These raccoons will be small, so I'm not sure that my usual method of beginning with a stuffed felt body will work. I have an alternative - wrapping a wire armature with wool yarn - and that's probably how I'll start. But first, I have to paint them. So, time to get out the paints and brushes...
Tuesday, January 21, 2014
She is the leader of Troop 682 of FRA, Future Raccoons of America. She will have three little troop members.
The costumes will be minimal - perhaps a scarf and badge sash for the little ones and a jumper uniform and scarf for the fearless leader.
"Raquel and the Rockettes" perhaps.
Her fur is needle felted and I must say that it goes really well over the stuffed wool felt base.
So now it's time to turn my attention to the Rockettes.
Monday, January 20, 2014
The Fairy House is now finished and in place in its own little fairy garden.
To finish the house, I glazed the roof and birds with Mayco stoneware glaze, using Black Walnut for the birds and Green Tea for the roof. This was my first glazing experience with stoneware, and I was very happy with the results. I especially like the Black Walnut. Oh, I also glazed the roof of the little lantern which is sitting on the stone to the right of the house.
For the windows, I rough-cut pieces from a broken pressed glass plate and glued them in place. They look very pretty, especially when I put a battery operated tea light inside the house (the roof comes off). The door is a little piece of well weathered wood from an old garden stake. The door handle is a faceted crystal bead, and for the hinge I used a small strip of artist canvas which I glued on the inside to both the door and the door frame. I used E6000 glue.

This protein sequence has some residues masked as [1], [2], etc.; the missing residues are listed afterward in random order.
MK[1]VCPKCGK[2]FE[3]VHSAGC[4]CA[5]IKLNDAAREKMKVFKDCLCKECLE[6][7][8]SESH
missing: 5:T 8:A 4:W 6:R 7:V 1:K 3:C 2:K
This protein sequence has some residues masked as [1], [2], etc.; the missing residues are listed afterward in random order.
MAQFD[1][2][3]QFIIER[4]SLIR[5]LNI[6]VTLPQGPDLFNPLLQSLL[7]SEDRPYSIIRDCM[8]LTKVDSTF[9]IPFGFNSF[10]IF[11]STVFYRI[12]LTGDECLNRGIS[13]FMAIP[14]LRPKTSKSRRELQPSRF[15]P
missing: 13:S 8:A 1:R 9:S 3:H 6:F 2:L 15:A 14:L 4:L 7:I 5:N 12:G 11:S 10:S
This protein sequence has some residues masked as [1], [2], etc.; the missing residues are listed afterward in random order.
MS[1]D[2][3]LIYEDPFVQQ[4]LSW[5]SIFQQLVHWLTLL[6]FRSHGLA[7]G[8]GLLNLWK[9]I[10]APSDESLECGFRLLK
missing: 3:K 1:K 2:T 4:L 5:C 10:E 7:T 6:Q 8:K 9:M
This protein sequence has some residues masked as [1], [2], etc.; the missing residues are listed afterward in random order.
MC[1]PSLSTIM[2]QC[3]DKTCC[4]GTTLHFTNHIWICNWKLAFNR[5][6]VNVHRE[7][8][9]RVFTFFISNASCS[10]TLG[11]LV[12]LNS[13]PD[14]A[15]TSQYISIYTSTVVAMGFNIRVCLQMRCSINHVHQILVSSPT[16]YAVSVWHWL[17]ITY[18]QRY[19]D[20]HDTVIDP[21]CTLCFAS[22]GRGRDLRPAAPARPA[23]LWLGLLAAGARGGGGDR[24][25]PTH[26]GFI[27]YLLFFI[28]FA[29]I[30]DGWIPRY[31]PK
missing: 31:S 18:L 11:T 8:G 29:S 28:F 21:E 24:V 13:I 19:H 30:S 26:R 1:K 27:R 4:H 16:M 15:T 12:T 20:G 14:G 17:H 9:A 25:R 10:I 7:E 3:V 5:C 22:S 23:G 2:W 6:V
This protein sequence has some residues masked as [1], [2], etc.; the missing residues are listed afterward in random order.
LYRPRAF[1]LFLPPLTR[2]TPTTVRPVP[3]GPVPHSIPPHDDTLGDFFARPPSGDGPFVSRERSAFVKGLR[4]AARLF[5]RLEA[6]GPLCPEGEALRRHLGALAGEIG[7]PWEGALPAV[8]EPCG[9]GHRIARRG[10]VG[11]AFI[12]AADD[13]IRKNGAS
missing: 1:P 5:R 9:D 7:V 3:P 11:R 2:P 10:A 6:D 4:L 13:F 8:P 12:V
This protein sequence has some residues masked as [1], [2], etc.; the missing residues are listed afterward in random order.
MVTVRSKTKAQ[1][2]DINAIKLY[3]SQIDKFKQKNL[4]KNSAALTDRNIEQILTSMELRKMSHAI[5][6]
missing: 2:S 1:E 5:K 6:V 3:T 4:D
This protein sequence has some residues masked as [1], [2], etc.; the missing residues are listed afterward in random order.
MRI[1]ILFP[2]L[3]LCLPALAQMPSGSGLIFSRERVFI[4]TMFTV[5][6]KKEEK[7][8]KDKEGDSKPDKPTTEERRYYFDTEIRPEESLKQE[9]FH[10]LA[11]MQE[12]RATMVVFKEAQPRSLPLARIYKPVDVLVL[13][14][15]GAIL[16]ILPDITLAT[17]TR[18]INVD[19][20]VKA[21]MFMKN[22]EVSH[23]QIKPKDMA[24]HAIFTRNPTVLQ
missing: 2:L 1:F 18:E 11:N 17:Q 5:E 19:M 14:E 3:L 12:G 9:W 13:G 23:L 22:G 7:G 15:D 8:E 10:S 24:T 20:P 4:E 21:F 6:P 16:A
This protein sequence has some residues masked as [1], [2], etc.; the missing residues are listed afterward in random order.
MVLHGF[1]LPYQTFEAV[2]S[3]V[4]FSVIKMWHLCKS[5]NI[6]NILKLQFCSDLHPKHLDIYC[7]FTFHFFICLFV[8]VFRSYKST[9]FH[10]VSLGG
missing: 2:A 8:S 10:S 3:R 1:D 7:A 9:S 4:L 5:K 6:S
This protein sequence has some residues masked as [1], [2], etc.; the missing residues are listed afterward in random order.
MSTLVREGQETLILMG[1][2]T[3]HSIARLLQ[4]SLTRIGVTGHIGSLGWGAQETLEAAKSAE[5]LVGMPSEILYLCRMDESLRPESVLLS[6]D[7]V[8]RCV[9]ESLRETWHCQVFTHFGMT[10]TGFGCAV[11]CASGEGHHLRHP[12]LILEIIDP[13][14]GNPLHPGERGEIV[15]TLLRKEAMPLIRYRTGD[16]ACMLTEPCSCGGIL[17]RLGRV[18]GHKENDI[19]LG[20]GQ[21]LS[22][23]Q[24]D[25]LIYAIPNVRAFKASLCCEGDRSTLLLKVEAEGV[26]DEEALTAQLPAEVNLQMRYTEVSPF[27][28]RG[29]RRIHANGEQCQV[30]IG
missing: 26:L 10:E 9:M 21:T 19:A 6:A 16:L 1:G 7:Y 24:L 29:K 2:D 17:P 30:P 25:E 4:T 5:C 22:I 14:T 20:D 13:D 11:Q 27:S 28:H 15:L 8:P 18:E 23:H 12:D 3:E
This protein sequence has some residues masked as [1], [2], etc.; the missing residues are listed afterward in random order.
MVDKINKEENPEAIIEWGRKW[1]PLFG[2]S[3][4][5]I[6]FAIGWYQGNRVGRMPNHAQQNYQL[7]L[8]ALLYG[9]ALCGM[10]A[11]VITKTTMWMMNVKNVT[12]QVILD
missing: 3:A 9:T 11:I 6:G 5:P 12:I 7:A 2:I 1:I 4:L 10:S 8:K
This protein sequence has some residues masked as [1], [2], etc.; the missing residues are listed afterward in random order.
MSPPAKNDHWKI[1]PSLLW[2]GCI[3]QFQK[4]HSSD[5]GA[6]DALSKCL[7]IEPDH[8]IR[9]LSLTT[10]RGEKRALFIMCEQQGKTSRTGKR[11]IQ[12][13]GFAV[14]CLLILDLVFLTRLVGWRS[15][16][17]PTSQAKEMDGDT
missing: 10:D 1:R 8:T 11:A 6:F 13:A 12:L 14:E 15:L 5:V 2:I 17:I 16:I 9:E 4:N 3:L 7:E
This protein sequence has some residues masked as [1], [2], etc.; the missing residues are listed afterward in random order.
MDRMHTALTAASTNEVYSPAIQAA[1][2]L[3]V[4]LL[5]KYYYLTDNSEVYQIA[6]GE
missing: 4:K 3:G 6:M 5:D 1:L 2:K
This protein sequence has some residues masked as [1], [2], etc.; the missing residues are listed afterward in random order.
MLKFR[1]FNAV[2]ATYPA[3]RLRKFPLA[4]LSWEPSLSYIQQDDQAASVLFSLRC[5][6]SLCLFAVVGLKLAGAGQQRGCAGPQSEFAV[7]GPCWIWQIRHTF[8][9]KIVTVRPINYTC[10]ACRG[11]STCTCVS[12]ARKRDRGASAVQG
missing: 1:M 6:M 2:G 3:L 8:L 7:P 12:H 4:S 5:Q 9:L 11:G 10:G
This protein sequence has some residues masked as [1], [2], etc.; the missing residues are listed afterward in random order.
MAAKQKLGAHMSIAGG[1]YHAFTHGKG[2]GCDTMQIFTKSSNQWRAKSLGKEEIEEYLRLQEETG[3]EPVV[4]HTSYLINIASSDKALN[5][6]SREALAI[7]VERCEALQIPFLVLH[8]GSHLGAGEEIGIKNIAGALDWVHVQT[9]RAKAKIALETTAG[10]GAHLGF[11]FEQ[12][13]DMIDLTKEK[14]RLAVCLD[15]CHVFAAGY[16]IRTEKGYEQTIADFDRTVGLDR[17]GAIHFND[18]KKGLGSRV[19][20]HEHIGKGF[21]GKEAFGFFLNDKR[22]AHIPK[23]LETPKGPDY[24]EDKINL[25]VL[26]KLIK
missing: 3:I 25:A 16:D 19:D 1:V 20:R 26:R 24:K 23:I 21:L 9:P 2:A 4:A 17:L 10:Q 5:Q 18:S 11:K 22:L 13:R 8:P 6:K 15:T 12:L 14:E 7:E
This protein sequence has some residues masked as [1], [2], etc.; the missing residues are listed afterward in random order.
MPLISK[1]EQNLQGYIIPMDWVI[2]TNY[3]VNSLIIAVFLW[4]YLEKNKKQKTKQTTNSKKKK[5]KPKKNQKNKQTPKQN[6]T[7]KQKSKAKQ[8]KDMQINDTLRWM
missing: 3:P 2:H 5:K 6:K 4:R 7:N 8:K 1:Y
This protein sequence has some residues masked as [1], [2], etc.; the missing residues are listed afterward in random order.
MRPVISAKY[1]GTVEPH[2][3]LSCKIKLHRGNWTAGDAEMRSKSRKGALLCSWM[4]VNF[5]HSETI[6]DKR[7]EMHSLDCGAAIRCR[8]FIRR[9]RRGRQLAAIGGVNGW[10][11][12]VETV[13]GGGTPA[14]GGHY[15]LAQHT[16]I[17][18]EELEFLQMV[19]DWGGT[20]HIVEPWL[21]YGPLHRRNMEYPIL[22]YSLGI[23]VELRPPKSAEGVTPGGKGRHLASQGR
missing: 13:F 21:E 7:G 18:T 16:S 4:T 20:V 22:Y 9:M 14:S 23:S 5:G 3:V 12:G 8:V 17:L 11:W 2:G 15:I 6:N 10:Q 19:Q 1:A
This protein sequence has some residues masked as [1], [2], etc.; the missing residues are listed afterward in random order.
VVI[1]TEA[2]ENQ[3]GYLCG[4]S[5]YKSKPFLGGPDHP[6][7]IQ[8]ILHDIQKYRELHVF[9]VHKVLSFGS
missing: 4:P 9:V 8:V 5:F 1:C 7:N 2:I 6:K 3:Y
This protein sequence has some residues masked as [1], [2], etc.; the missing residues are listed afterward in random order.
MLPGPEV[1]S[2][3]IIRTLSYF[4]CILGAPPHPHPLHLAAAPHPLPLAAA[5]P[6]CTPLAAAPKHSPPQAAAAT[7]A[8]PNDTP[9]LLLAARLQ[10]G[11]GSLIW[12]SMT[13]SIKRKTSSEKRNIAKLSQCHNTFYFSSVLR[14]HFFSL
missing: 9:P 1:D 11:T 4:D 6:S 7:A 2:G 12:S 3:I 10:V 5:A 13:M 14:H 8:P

The garden is in a planter box I made from cedar fence boards. It's 24" x 14" and two boards deep on the right end and 3 extra inches deep on the left end, allowing for the little hillside. That's a parma violet planted on the hill. I transplanted a tiny bit of baby tears, a teensy violet, and a bit of moss from my garden. But it was hard to find anything to transplant with the terrible drought we're having here in California this past year.
I ordered a half flat of elfin thyme for covering most of the ground. A friend is giving me a little start of Japanese maple. So there's more planting to do, then waiting while the plants take hold. A fairy primrose might be nice, but possibly too big.
I'm planning to make a gazing ball from a marble and a stoneware base.
Tuesday, January 14, 2014
I've seen a product called Eco Leather in various Etsy shops. It's a faux leather which, in my mind, has both good and bad points. The bad is that it looks sooooo even that its "fauxness" may be a bit too obvious. But I haven't seen it in person yet, so that may turn out not to be a problem. On the plus side, I just don't like to use animal products in my artwork. Somehow, it just doesn't feel right when I profess to be so fond of them.
I guess the thing to do is order a bit of the Eco leather and see what I think. I've been justifying the real leather on the grounds that if I want to set higher prices on my pieces the materials should be good quality. One the other hand, there is a selling point to anything "eco." So stay tuned!